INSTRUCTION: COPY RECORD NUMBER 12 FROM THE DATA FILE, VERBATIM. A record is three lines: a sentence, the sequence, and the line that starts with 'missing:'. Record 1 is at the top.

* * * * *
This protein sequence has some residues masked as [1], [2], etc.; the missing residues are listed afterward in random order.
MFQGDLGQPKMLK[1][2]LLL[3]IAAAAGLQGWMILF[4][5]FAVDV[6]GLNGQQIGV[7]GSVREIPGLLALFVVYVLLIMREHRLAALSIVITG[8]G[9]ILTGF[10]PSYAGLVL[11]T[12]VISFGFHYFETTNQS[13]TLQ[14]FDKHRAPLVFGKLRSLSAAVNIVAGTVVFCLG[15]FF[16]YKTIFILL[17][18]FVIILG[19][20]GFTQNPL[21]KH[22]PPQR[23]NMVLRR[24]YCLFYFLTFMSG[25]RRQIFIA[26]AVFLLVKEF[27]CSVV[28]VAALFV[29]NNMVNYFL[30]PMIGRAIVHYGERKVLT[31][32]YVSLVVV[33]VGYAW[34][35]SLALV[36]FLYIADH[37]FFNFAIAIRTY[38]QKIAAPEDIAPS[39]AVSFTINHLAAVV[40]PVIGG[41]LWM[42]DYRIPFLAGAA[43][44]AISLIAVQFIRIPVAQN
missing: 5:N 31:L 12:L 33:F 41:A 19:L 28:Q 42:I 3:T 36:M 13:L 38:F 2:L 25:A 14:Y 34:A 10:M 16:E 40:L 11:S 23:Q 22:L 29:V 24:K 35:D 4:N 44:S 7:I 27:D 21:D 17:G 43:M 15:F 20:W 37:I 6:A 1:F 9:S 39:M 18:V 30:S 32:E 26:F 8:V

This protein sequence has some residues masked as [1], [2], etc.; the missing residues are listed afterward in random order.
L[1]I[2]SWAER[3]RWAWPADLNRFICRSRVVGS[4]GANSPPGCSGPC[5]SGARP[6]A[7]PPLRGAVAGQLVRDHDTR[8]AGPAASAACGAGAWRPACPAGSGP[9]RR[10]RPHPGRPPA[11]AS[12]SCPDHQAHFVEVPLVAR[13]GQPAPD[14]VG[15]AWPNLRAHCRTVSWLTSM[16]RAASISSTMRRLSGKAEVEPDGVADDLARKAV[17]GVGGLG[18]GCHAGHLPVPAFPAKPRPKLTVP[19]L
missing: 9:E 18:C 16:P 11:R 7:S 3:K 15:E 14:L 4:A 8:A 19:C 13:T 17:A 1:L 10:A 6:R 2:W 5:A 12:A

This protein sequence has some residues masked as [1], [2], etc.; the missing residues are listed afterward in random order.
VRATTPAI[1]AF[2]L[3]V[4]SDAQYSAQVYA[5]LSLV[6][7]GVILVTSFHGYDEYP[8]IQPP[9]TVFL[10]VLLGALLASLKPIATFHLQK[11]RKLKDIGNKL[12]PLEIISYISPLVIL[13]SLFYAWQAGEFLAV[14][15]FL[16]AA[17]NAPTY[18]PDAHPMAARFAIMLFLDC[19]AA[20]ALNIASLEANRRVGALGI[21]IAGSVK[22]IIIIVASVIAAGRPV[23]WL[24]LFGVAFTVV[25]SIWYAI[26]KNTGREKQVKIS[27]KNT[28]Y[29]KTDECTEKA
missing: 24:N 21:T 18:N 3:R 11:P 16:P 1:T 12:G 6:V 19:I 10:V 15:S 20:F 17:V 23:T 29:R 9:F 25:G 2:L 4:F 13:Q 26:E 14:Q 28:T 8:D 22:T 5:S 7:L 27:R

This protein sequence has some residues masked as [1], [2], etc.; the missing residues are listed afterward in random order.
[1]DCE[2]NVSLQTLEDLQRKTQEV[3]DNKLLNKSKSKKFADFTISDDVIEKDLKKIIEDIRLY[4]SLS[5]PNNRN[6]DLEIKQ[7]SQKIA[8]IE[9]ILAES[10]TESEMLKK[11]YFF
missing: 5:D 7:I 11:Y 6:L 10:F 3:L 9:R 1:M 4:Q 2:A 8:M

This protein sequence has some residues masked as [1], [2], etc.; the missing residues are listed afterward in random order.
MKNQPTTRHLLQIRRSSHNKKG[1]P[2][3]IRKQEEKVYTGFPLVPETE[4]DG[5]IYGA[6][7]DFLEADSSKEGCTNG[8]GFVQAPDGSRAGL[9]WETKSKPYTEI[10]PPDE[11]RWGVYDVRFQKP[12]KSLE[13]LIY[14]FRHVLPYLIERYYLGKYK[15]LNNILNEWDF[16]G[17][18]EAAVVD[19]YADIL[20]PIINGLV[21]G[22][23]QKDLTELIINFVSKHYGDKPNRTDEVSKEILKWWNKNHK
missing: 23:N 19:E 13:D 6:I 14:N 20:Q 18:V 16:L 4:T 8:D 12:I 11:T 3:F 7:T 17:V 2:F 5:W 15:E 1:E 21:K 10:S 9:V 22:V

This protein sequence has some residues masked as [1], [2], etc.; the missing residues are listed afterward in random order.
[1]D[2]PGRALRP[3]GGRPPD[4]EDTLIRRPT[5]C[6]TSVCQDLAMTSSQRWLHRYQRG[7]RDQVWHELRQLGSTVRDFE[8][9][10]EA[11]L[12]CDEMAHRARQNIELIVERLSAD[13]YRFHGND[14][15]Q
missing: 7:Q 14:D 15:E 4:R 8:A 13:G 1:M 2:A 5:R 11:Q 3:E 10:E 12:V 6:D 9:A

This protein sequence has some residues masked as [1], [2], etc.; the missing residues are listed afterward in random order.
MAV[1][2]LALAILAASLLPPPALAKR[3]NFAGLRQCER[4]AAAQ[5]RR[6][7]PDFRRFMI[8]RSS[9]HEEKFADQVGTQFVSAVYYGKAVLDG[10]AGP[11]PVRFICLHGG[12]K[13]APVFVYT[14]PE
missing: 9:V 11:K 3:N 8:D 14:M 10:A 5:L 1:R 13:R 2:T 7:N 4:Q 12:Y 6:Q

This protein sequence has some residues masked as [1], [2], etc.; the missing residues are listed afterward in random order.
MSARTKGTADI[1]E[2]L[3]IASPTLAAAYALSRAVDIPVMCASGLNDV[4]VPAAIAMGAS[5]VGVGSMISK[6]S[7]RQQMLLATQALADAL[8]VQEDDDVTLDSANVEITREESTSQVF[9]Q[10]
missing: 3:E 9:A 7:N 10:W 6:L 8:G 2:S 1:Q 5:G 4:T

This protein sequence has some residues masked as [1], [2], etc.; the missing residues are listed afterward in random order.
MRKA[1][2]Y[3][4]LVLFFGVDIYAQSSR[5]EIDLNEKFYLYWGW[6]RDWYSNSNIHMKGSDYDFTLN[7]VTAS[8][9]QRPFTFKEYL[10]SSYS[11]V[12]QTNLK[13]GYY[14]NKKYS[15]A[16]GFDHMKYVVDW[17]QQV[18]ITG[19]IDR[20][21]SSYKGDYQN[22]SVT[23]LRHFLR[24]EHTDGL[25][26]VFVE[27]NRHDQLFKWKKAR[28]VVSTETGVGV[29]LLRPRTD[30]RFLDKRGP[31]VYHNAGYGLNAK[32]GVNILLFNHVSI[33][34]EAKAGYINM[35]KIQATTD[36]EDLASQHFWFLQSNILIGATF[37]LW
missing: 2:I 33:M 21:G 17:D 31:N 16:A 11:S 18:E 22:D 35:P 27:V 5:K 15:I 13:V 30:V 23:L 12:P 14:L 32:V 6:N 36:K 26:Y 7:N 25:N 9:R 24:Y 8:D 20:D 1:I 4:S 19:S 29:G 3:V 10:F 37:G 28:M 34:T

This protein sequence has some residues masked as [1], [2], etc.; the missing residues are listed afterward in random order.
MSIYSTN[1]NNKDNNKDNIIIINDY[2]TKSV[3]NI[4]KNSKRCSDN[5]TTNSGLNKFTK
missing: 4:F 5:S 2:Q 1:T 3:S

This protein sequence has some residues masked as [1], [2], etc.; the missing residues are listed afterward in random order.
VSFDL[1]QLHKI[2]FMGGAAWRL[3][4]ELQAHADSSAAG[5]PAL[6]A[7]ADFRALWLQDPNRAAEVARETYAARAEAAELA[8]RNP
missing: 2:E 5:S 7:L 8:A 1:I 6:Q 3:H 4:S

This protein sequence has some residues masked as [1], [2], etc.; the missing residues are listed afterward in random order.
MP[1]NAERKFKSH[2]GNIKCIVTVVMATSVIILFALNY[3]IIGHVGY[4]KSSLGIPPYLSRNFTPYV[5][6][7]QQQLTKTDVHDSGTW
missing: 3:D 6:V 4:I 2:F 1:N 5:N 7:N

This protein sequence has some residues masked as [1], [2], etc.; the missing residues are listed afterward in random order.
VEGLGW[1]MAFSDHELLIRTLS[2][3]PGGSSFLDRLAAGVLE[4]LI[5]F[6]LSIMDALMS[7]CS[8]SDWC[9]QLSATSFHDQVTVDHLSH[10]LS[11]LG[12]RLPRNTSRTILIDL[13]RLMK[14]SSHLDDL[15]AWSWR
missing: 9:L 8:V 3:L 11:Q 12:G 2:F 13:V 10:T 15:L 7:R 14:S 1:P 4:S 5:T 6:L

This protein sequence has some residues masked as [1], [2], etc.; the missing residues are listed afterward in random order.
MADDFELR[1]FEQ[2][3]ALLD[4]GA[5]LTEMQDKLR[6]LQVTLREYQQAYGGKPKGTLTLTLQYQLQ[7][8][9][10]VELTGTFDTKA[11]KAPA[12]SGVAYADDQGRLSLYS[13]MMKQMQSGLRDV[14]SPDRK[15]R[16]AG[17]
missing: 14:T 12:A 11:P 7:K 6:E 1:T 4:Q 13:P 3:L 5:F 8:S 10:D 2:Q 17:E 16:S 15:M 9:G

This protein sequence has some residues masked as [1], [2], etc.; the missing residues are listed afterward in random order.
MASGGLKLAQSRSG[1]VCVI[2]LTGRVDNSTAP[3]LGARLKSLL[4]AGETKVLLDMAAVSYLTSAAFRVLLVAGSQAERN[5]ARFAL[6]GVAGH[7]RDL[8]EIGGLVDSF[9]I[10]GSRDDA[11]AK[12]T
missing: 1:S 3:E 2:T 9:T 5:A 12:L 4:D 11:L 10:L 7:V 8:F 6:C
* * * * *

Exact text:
This protein sequence has some residues masked as [1], [2], etc.; the missing residues are listed afterward in random order.
MP[1]NAERKFKSH[2]GNIKCIVTVVMATSVIILFALNY[3]IIGHVGY[4]KSSLGIPPYLSRNFTPYV[5][6][7]QQQLTKTDVHDSGTW
missing: 3:D 6:V 4:I 2:F 1:N 5:N 7:N